Referencing Music in the Twenty-First Century: Encyclopedias of the Past, Present, and Future

By Fruhauf, Tina | Fontes Artis Musicae, July-September 2016 | Go to article overview

Referencing Music in the Twenty-First Century: Encyclopedias of the Past, Present, and Future


Fruhauf, Tina, Fontes Artis Musicae


In September 2013, after working for over a decade as an editor at Repertoire International de Litterature Musicale (RILM), my work at the International Center in New York took a new turn. A year earlier RILM had partnered with EBSCO Publishing to develop a global online reference repository of core music encyclopedias and dictionaries, including seven of the most important general music encyclopedias in each of the major European and English languages, and sixteen encyclopedias with a national or subject-specific focus (as such more narrowly focused than the general music encyclopedias). As the curator of what has become RILM Music Encyclopedias (RME), my job has been to select, license, and technologically develop this collection.

Released in December 2015, RME is a full-text compilation with an inaugural forty-one titles, published from 1775 to the present and currently comprising nearly 80,000 pages (in the years to come new titles will be added annually). Encyclopedic coverage is deliberately broad in scope to include important disciplines, fields, and subject areas, among them popular music, opera, instruments, blues, gospel, recorded sound, and women composers. RME's content spans multiple countries and languages--English, German, French, Italian, Dutch, and Greek. As such it is conceived as an extensive global resource that meets the teaching, learning, and research needs of the international music community. Available via EBSCOhost (https://www.ebscohost.com [accessed 10 June 2016]), RME is fully equipped with the most advanced search and browse capabilities, allowing for cross-searches by title, author, person, place, and subject in multiple languages. Far-removed from my actual field of research, Jewish music in modernity, in which I am an established author and lecturer, the development of RME began to captivate my academic interest and provided impetus for chairing a double-panel at the joint IAML/IMS conference "Music Research in the Digital Era", which was held at the Juilliard School in New York City, 21-26 June 2015 (1).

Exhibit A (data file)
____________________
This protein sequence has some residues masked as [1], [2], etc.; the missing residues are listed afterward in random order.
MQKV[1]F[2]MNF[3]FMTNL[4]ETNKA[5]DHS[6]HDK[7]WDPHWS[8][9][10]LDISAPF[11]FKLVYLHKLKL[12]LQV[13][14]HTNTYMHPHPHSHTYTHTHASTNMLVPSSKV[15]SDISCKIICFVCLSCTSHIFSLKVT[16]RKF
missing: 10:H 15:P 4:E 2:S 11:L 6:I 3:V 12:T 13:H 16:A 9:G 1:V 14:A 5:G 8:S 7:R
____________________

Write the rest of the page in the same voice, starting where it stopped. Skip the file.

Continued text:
Scrutinizing selected encyclopedias in greater depth, both in terms of content and technological development, is an important endeavor for music historians, lexicographers, and all those involved in disseminating knowledge in and for the twenty-first century. This is especially true as music encyclopedias provide the potential to reflect thoroughly upon musicological approaches. They traverse the disciplines of lexicography and musicology in the broadest sense, and thus facilitate interactive perspectives between these and other disciplines. Since the early nineteenth century (and to some extent before), a broad variety of terminological and biographical reference works have addressed internal disciplinary concerns and perspectives, contextualizing them within contemporaneous trends in the humanities. In pursuit of invigorating cross-disciplinary conversations, a group of distinguished academics and publishers who gathered at the IAML/IMS conference brought these discussions into the twenty-first century, reflecting and discussing lexicographical thinking with the goal to lay the groundwork for future encyclopedias and their representations. This present collection of essays offers a selection of the presentations delivered during two consecutive panels. In their expanded form, the contributions address two broad topics: the first concerns the content of music encyclopedias; the second their technological (re) presentation--though within the essays this division is virtual rather than real.

To begin, the authors introduce their respective works of musical lexicography, responding to widely held myths while sharing the realities of encyclopedic work and thereby explaining the nature and purpose of musical lexicography. Their philosophies of encyclopedic content reflect differing perspectives of editorial work as informed by the scope of their work. The authors write as editors and as music scholars, describing and defining working methods as well as analysing issues in music lexicography. …

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